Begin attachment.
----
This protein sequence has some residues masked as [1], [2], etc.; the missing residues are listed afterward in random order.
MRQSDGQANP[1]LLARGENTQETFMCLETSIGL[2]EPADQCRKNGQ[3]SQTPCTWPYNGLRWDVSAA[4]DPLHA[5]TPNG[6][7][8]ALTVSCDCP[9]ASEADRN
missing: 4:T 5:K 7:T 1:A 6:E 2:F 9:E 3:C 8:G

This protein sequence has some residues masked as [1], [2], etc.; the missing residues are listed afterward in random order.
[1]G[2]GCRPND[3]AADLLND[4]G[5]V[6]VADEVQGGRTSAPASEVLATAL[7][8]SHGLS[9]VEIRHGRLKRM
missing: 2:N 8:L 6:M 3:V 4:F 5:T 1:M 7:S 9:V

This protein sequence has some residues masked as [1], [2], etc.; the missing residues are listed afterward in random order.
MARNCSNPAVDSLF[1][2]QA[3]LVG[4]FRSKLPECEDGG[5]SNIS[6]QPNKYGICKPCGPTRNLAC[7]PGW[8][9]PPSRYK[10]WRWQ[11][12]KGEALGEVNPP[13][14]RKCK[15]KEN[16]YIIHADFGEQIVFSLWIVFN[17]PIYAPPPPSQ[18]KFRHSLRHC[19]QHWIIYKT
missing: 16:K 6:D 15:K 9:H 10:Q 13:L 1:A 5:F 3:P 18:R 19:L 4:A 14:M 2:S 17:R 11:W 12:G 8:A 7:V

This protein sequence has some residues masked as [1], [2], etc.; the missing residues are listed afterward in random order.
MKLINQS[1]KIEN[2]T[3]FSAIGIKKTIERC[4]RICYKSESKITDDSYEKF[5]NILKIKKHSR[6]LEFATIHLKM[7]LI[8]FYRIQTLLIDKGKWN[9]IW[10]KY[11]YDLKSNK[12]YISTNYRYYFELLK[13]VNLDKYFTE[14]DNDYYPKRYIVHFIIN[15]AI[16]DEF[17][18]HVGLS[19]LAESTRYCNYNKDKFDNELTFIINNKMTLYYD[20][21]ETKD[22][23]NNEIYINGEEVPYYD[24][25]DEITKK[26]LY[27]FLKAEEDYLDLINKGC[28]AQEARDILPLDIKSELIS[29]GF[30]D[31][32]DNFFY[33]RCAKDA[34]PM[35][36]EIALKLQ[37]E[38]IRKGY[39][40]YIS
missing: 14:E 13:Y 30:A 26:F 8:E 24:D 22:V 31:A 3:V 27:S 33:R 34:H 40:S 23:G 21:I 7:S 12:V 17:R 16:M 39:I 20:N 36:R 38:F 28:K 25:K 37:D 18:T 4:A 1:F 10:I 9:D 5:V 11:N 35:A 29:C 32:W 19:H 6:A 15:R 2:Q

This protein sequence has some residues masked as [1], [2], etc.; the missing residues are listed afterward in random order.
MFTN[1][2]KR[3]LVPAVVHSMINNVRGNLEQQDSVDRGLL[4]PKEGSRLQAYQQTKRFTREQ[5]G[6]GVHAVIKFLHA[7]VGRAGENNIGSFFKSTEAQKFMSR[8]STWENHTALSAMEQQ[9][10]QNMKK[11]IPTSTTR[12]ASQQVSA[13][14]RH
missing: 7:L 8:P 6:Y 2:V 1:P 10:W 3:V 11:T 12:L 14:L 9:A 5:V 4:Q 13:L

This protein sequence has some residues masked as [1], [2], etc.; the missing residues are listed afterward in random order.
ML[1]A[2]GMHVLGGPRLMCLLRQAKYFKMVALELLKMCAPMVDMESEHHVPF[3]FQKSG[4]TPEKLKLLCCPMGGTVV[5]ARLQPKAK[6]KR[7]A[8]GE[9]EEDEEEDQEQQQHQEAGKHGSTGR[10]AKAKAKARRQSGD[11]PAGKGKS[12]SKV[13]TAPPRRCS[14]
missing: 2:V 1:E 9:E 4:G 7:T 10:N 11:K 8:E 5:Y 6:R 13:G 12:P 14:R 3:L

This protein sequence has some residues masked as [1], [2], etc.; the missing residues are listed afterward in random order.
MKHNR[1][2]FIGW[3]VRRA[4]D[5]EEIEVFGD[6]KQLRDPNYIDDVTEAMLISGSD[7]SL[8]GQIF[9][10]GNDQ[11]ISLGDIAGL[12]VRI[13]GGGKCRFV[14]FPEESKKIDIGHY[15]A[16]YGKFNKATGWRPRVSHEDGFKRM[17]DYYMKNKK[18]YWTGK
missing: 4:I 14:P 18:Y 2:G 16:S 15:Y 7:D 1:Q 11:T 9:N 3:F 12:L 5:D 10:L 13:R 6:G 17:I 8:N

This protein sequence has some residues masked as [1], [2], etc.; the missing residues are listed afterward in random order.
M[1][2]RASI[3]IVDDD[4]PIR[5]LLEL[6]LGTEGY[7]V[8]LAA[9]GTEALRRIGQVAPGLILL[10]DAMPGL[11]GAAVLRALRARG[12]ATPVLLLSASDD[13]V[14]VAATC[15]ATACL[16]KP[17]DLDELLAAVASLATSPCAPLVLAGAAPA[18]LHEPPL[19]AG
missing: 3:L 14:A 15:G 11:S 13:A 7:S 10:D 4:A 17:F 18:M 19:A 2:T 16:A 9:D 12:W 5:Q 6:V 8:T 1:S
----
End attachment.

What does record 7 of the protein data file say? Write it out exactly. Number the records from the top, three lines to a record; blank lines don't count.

This protein sequence has some residues masked as [1], [2], etc.; the missing residues are listed afterward in random order.
MKHNR[1][2]FIGW[3]VRRA[4]D[5]EEIEVFGD[6]KQLRDPNYIDDVTEAMLISGSD[7]SL[8]GQIF[9][10]GNDQ[11]ISLGDIAGL[12]VRI[13]GGGKCRFV[14]FPEESKKIDIGHY[15]A[16]YGKFNKATGWRPRVSHEDGFKRM[17]DYYMKNKK[18]YWTGK
missing: 4:I 14:P 18:Y 2:G 16:S 15:Y 7:D 1:Q 11:T 9:N 3:F 12:L 5:D 10:L 13:R 6:G 17:I 8:N